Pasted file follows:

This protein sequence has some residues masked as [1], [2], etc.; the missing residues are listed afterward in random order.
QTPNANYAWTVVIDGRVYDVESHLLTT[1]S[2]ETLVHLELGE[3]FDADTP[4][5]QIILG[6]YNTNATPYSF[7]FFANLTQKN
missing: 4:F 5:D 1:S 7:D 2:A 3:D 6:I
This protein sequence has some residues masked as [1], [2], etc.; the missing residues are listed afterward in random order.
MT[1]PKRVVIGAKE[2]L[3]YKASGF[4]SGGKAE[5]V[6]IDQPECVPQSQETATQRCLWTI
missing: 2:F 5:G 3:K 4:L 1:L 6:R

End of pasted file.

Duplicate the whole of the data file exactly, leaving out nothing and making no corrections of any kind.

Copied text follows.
This protein sequence has some residues masked as [1], [2], etc.; the missing residues are listed afterward in random order.
QTPNANYAWTVVIDGRVYDVESHLLTT[1]S[2]ETLVHLELGE[3]FDADTP[4][5]QIILG[6]YNTNATPYSF[7]FFANLTQKN
missing: 4:F 5:D 1:S 7:D 2:A 3:D 6:I
This protein sequence has some residues masked as [1], [2], etc.; the missing residues are listed afterward in random order.
MT[1]PKRVVIGAKE[2]L[3]YKASGF[4]SGGKAE[5]V[6]IDQPECVPQSQETATQRCLWTI
missing: 2:F 5:G 3:K 4:L 1:L 6:R